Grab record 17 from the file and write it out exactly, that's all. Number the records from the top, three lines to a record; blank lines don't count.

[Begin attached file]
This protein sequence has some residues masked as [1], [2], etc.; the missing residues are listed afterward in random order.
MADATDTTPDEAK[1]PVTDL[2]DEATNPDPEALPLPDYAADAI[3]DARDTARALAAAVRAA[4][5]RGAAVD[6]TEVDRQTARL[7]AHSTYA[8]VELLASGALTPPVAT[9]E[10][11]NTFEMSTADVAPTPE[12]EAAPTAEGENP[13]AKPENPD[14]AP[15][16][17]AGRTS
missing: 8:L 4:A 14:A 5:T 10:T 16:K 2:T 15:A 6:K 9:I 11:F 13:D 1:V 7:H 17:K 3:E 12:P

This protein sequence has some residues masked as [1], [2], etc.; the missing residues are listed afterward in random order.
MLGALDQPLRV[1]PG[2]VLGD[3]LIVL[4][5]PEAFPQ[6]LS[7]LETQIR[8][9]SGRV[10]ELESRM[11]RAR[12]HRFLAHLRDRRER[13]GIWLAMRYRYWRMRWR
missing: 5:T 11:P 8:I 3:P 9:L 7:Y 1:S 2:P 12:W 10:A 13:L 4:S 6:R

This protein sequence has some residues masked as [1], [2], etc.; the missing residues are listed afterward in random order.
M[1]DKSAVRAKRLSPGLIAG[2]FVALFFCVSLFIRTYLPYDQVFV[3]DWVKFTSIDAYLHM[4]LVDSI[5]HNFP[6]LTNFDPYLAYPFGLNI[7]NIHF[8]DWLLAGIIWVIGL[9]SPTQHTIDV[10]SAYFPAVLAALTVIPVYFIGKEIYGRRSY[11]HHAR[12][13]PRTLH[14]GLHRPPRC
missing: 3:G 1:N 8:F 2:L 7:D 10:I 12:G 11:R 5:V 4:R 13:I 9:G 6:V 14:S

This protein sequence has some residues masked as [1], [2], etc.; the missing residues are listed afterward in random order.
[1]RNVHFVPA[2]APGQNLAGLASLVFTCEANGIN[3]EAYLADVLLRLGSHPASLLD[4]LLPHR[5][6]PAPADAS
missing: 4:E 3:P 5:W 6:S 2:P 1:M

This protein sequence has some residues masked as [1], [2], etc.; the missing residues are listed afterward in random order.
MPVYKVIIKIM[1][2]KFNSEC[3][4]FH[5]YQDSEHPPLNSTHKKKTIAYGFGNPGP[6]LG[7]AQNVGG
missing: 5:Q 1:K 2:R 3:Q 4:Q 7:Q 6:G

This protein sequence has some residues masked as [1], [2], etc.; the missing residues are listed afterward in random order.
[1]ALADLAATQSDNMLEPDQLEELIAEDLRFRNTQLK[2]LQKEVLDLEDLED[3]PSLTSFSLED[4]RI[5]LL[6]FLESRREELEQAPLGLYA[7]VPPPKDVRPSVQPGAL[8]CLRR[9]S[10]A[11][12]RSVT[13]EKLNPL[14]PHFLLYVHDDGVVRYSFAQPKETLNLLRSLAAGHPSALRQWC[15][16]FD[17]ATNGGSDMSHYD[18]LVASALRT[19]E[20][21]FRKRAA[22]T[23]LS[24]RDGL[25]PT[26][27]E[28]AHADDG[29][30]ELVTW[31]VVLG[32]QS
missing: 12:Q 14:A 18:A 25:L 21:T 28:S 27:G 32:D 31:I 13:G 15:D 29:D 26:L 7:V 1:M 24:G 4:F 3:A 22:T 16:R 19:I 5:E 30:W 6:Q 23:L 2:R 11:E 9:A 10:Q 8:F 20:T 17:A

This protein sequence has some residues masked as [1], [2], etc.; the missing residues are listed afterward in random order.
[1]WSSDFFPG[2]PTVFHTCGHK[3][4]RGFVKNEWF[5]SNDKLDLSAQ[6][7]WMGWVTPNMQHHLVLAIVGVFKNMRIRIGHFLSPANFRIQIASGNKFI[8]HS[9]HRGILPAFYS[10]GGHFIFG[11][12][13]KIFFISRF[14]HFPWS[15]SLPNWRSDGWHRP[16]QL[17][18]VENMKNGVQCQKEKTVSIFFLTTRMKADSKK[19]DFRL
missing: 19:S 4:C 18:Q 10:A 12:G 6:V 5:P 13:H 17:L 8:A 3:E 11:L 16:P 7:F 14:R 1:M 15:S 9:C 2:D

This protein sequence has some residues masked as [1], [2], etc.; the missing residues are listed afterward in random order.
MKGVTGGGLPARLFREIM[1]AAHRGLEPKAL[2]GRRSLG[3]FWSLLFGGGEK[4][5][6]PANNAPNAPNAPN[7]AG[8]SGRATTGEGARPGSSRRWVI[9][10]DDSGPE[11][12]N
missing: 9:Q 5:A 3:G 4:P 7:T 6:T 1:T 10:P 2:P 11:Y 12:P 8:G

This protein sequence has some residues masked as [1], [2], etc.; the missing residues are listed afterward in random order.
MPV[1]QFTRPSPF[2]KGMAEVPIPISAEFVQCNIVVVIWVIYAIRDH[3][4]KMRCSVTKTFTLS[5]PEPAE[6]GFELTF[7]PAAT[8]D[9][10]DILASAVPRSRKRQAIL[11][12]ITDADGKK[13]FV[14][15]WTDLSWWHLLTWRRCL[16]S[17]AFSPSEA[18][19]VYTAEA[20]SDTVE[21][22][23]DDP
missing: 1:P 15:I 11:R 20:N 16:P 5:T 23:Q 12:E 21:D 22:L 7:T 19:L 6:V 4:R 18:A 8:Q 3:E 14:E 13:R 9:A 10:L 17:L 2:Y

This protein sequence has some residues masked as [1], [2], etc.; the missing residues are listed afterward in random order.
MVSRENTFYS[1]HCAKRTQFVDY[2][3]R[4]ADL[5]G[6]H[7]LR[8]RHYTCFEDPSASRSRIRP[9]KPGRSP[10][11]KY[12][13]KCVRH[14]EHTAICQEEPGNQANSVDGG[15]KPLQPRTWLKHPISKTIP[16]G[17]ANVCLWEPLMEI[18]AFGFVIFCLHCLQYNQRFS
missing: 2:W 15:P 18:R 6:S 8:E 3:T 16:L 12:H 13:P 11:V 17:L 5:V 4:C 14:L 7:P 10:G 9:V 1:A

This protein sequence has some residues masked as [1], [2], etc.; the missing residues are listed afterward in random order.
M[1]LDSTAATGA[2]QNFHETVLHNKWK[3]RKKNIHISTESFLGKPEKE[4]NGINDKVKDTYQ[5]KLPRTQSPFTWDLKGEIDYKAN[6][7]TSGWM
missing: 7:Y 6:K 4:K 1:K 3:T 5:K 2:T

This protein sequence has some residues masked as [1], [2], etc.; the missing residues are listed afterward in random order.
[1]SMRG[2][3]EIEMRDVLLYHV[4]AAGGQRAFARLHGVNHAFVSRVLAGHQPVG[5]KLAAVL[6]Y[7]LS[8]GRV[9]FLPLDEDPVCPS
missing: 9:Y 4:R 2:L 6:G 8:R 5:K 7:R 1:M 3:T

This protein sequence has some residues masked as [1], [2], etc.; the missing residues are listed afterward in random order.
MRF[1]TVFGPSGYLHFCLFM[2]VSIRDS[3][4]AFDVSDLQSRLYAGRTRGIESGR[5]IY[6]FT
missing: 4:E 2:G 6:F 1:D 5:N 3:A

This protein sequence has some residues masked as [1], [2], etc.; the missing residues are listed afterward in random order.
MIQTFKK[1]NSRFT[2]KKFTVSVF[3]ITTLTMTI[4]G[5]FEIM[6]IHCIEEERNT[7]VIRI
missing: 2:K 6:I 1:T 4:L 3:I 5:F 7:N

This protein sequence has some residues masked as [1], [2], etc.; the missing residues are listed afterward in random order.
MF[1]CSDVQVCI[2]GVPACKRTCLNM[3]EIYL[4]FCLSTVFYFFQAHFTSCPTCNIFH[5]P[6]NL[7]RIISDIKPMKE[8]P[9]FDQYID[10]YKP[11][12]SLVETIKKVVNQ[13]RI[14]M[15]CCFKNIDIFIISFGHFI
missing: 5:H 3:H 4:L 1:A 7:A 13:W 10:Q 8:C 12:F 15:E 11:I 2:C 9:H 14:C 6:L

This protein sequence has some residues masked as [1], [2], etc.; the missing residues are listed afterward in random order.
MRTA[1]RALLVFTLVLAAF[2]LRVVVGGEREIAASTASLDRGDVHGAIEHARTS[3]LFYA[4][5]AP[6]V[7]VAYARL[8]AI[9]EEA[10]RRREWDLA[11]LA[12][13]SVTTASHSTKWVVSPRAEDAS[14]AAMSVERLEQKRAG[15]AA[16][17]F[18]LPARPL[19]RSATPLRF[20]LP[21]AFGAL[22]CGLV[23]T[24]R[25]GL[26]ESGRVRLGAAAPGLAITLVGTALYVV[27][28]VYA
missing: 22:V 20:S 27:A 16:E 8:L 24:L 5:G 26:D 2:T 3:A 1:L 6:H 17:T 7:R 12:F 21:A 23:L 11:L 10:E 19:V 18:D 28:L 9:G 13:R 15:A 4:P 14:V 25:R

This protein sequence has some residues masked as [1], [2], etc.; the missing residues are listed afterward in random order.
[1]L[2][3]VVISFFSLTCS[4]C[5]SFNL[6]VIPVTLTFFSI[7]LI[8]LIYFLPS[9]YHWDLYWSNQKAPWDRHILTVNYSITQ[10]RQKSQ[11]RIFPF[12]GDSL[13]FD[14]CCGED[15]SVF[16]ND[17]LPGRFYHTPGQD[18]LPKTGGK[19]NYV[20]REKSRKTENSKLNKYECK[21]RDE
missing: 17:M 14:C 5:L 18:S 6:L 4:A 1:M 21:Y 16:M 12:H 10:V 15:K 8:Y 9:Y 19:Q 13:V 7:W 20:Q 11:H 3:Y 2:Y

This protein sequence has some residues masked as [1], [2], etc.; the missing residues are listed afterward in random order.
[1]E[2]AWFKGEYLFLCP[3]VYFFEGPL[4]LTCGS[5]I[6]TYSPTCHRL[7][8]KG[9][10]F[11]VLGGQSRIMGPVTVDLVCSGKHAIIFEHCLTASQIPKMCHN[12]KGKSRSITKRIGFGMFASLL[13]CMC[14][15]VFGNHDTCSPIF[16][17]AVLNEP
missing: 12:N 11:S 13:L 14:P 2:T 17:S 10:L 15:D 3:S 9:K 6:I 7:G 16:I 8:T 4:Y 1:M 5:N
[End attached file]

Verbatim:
This protein sequence has some residues masked as [1], [2], etc.; the missing residues are listed afterward in random order.
[1]L[2][3]VVISFFSLTCS[4]C[5]SFNL[6]VIPVTLTFFSI[7]LI[8]LIYFLPS[9]YHWDLYWSNQKAPWDRHILTVNYSITQ[10]RQKSQ[11]RIFPF[12]GDSL[13]FD[14]CCGED[15]SVF[16]ND[17]LPGRFYHTPGQD[18]LPKTGGK[19]NYV[20]REKSRKTENSKLNKYECK[21]RDE
missing: 17:M 14:C 5:L 18:S 6:L 4:A 1:M 21:Y 16:M 12:H 10:V 15:K 8:Y 9:Y 19:Q 13:V 7:W 20:Q 11:H 3:Y 2:Y